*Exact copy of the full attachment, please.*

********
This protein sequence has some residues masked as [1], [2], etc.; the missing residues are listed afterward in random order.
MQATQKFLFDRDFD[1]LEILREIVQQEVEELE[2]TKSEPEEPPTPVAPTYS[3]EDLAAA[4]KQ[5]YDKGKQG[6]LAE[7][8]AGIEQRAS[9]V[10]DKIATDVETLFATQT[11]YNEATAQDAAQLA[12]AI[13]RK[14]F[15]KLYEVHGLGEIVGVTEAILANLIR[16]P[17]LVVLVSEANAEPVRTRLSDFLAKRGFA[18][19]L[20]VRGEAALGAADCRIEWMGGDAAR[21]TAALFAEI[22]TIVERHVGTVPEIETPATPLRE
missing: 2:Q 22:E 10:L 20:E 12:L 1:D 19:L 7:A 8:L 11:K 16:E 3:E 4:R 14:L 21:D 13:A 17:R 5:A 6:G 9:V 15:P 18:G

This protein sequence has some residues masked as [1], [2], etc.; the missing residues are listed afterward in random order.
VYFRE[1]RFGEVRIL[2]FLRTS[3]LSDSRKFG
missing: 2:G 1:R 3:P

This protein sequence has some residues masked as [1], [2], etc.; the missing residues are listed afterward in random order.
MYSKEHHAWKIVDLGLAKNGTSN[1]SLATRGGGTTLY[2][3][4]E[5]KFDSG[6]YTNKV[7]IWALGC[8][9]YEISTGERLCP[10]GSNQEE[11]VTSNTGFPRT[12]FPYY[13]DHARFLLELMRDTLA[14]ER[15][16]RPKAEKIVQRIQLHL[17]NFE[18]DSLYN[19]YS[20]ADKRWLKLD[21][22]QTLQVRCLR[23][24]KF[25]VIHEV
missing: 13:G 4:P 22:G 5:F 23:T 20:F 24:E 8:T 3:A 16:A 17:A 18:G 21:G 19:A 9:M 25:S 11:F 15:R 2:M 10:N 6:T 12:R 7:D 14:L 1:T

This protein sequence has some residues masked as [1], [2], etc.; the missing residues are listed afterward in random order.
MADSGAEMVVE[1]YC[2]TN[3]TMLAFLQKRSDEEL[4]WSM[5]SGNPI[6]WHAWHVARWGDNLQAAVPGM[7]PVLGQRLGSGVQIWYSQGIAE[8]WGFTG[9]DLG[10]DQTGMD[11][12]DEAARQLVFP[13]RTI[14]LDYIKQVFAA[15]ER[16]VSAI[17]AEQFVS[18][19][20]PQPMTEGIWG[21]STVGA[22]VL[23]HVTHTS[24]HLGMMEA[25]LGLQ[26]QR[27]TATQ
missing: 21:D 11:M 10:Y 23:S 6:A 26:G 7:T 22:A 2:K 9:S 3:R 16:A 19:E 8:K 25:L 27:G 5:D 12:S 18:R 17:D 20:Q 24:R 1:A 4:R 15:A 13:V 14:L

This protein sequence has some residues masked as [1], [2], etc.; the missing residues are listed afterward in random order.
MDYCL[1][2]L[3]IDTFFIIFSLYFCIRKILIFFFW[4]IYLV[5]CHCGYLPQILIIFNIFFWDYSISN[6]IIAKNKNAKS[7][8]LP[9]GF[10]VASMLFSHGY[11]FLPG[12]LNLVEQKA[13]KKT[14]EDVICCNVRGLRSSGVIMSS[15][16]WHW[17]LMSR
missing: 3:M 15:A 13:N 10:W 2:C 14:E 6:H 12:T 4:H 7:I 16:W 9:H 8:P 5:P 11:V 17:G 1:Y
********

This protein sequence has some residues masked as [1], [2], etc.; the missing residues are listed afterward in random order.
MQATQKFLFDRDFD[1]LEILREIVQQEVEELE[2]TKSEPEEPPTPVAPTYS[3]EDLAAA[4]KQ[5]YDKGKQG[6]LAE[7][8]AGIEQRAS[9]V[10]DKIATDVETLFATQT[11]YNEATAQDAAQLA[12]AI[13]RK[14]F[15]KLYEVHGLGEIVGVTEAILANLIR[16]P[17]LVVLVSEANAEPVRTRLSDFLAKRGFA[18][19]L[20]VRGEAALGAADCRIEWMGGDAAR[21]TAALFAEI[22]TIVERHVGTVPEIETPATPLRE
missing: 2:Q 22:E 10:L 20:E 12:L 1:D 19:L 7:A 8:L 11:K 16:E 3:E 4:R 14:L 21:D 13:A 17:R 5:A 6:G 9:V 15:P 18:G

This protein sequence has some residues masked as [1], [2], etc.; the missing residues are listed afterward in random order.
VYFRE[1]RFGEVRIL[2]FLRTS[3]LSDSRKFG
missing: 2:G 1:R 3:P

This protein sequence has some residues masked as [1], [2], etc.; the missing residues are listed afterward in random order.
MYSKEHHAWKIVDLGLAKNGTSN[1]SLATRGGGTTLY[2][3][4]E[5]KFDSG[6]YTNKV[7]IWALGC[8][9]YEISTGERLCP[10]GSNQEE[11]VTSNTGFPRT[12]FPYY[13]DHARFLLELMRDTLA[14]ER[15][16]RPKAEKIVQRIQLHL[17]NFE[18]DSLYN[19]YS[20]ADKRWLKLD[21][22]QTLQVRCLR[23][24]KF[25]VIHEV
missing: 13:G 4:P 22:G 5:F 23:T 20:F 24:E 8:T 3:A 16:A 17:A 18:G 21:G 19:A 9:M 25:S 11:F 15:R 2:M 10:N 6:T 12:R 7:D 14:L 1:T

This protein sequence has some residues masked as [1], [2], etc.; the missing residues are listed afterward in random order.
MADSGAEMVVE[1]YC[2]TN[3]TMLAFLQKRSDEEL[4]WSM[5]SGNPI[6]WHAWHVARWGDNLQAAVPGM[7]PVLGQRLGSGVQIWYSQGIAE[8]WGFTG[9]DLG[10]DQTGMD[11][12]DEAARQLVFP[13]RTI[14]LDYIKQVFAA[15]ER[16]VSAI[17]AEQFVS[18][19][20]PQPMTEGIWG[21]STVGA[22]VL[23]HVTHTS[24]HLGMMEA[25]LGLQ[26]QR[27]TATQ
missing: 21:D 11:M 10:Y 23:S 6:A 26:G 7:T 22:A 2:K 9:S 3:R 16:A 19:E 8:K 25:L 27:G 5:D 12:S 18:R 17:D 20:Q 24:R 1:A 4:R 15:A 13:V 14:L

This protein sequence has some residues masked as [1], [2], etc.; the missing residues are listed afterward in random order.
MDYCL[1][2]L[3]IDTFFIIFSLYFCIRKILIFFFW[4]IYLV[5]CHCGYLPQILIIFNIFFWDYSISN[6]IIAKNKNAKS[7][8]LP[9]GF[10]VASMLFSHGY[11]FLPG[12]LNLVEQKA[13]KKT[14]EDVICCNVRGLRSSGVIMSS[15][16]WHW[17]LMSR
missing: 3:M 15:A 13:N 10:W 2:C 14:E 6:H 12:T 4:H 7:I 16:W 9:H 8:P 5:P 11:V 17:G 1:Y